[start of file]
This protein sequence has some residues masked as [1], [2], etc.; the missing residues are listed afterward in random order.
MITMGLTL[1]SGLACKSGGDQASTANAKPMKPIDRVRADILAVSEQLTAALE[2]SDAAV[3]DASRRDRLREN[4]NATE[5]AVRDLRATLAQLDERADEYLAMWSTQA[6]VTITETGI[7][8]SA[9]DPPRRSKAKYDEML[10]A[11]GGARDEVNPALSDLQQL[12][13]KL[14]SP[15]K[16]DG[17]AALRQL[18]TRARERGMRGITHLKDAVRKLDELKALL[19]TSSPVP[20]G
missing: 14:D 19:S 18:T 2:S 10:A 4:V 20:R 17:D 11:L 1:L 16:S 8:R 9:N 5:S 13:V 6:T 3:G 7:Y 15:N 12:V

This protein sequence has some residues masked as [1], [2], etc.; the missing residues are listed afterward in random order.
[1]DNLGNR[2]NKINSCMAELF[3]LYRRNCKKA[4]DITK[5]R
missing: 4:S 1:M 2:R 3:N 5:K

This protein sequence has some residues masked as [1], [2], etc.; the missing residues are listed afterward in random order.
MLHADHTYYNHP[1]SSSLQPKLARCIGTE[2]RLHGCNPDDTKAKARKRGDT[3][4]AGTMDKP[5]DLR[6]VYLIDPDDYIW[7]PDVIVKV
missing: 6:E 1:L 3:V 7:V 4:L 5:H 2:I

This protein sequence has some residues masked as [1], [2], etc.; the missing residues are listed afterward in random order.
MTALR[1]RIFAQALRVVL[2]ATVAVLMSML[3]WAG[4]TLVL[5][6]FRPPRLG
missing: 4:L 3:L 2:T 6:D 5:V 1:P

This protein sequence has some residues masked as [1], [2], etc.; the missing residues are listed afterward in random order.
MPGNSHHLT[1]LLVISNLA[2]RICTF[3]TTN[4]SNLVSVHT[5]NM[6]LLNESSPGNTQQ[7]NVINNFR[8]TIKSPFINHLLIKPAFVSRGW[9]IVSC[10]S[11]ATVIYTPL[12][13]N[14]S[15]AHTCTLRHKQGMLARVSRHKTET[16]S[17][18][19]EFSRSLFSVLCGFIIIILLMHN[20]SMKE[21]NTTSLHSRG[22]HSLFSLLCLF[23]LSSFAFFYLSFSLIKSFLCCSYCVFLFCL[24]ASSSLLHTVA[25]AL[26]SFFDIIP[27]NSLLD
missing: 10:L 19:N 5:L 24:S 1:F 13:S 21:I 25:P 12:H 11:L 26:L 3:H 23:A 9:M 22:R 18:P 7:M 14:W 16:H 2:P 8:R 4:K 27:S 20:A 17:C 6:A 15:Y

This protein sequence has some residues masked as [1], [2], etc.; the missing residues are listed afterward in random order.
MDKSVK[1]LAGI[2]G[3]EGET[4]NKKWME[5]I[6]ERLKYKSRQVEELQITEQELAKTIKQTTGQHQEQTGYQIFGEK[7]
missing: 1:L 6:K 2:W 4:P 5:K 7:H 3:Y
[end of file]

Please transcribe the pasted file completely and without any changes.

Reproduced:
This protein sequence has some residues masked as [1], [2], etc.; the missing residues are listed afterward in random order.
MITMGLTL[1]SGLACKSGGDQASTANAKPMKPIDRVRADILAVSEQLTAALE[2]SDAAV[3]DASRRDRLREN[4]NATE[5]AVRDLRATLAQLDERADEYLAMWSTQA[6]VTITETGI[7][8]SA[9]DPPRRSKAKYDEML[10]A[11]GGARDEVNPALSDLQQL[12][13]KL[14]SP[15]K[16]DG[17]AALRQL[18]TRARERGMRGITHLKDAVRKLDELKALL[19]TSSPVP[20]G
missing: 14:D 19:S 18:T 2:S 10:A 4:V 20:R 17:D 11:L 1:L 16:S 8:R 9:N 5:S 13:V 6:T 3:G 7:Y 15:N 12:V

This protein sequence has some residues masked as [1], [2], etc.; the missing residues are listed afterward in random order.
[1]DNLGNR[2]NKINSCMAELF[3]LYRRNCKKA[4]DITK[5]R
missing: 4:S 1:M 2:R 3:N 5:K

This protein sequence has some residues masked as [1], [2], etc.; the missing residues are listed afterward in random order.
MLHADHTYYNHP[1]SSSLQPKLARCIGTE[2]RLHGCNPDDTKAKARKRGDT[3][4]AGTMDKP[5]DLR[6]VYLIDPDDYIW[7]PDVIVKV
missing: 6:E 1:L 3:V 7:V 4:L 5:H 2:I

This protein sequence has some residues masked as [1], [2], etc.; the missing residues are listed afterward in random order.
MTALR[1]RIFAQALRVVL[2]ATVAVLMSML[3]WAG[4]TLVL[5][6]FRPPRLG
missing: 4:L 3:L 2:T 6:D 5:V 1:P

This protein sequence has some residues masked as [1], [2], etc.; the missing residues are listed afterward in random order.
MPGNSHHLT[1]LLVISNLA[2]RICTF[3]TTN[4]SNLVSVHT[5]NM[6]LLNESSPGNTQQ[7]NVINNFR[8]TIKSPFINHLLIKPAFVSRGW[9]IVSC[10]S[11]ATVIYTPL[12][13]N[14]S[15]AHTCTLRHKQGMLARVSRHKTET[16]S[17][18][19]EFSRSLFSVLCGFIIIILLMHN[20]SMKE[21]NTTSLHSRG[22]HSLFSLLCLF[23]LSSFAFFYLSFSLIKSFLCCSYCVFLFCL[24]ASSSLLHTVA[25]AL[26]SFFDIIP[27]NSLLD
missing: 10:L 19:N 5:L 24:S 1:F 13:S 21:I 25:P 12:H 11:L 26:L 3:H 23:A 9:M 22:R 18:P 7:M 14:W 16:H 2:P 8:R 4:K 27:S 20:A 17:C 6:A 15:Y

This protein sequence has some residues masked as [1], [2], etc.; the missing residues are listed afterward in random order.
MDKSVK[1]LAGI[2]G[3]EGET[4]NKKWME[5]I[6]ERLKYKSRQVEELQITEQELAKTIKQTTGQHQEQTGYQIFGEK[7]
missing: 1:L 6:K 2:W 4:P 5:K 7:H 3:Y